It’s time to get excited everyone
(that time is accurate to your time zone) the Falcon 9 rocket with the Dragon Crew Capsule will launch two Astronauts to the ISS. This will be the first time since July 8, 2011, the day the Space Shuttle last flew, that Astronauts will be launched from the US, and/or on a US made craft (with the sun what notable exception of Virgin Galactic and some of there test flights that made it to space, though this is certainly in something of a different class).
Doug Hurley will be the commander of the flight, and this guy has an awesome history. He started his flying career in the Marines, and flew the F18 for several years, and made three over seas deployments. After doing many things I’m glossing over for sake of time, and I highly recommend you look into, he attended the United States Navy Test Pilot School. He was assigned to a team testing the new F/A-18 Super Hornet, which he was the first Marine to fly. After all of this he was selected for the Astronaut program at which time he had 5,000 hours in 25 airframes. In 2009 he was the pilot (note, on Shuttle missions the pilot is more the co-pilot, the Commander is doing most of the flying so he would have been in the right seat, though this is in no way to diminish his achievement, no one wants to be only the co pilot for the Space Shuttle, so the names are changed a bit 🤪) for Shuttle mission STS-127, spending 15 days, 16 hours and 45 minuets in space. In 2011 he would return to Space aboard Shuttle Atlantis on STS-135. The 135th, and final flight of the Space Shuttle. Now, he will be commanding the mission this week, which will be the first mission on US soil since his last mission STS-135.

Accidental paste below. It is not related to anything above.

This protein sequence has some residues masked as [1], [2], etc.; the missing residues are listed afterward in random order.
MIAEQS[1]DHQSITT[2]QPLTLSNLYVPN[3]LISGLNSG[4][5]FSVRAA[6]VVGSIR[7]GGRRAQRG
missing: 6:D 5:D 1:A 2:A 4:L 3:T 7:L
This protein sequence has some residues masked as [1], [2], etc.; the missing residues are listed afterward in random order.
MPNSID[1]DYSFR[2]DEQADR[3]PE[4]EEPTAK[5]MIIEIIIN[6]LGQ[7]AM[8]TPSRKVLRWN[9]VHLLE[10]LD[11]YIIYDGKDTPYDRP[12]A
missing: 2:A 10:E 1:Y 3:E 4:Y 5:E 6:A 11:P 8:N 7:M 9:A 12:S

The Second astronaut aboard the capsule will be Rob Behnken. He has an almost as interesting story. He got a PHD in Mechanical Engineering, and joined the Air Force where he reached the rank of Colonial. In the Air Force he initially worked on new munitions systems before attending Air Force Test Pilots School for Test Engineers. He worked as a test engineer on the F22 program. As part of this he flew in the F15 and F16. He accumulated 1,500 hours on 25 airframes. He was selected to be an Astronaut for NASA in 2000, and flew in Shuttle missions STS-123, and STS-130 both times as a mission specialist. He accumulated 708 hours in space, including 37 in space walks.
The purpose of this mission is to launch the two Astronauts to the ISS safely, and is one of the final missions of the Crew dragon test program. If the mission is successful (which all indications are it will be) it will be a huge step for manned space flight. The first time in nearly a decade that astronauts will be launched from the US.
I’ll be posting regular updates as this story progress. Especially the day of launch. Can’t wait to see this happen, feel free to discuss all things Space X, and space flight below.
Image credit: NASA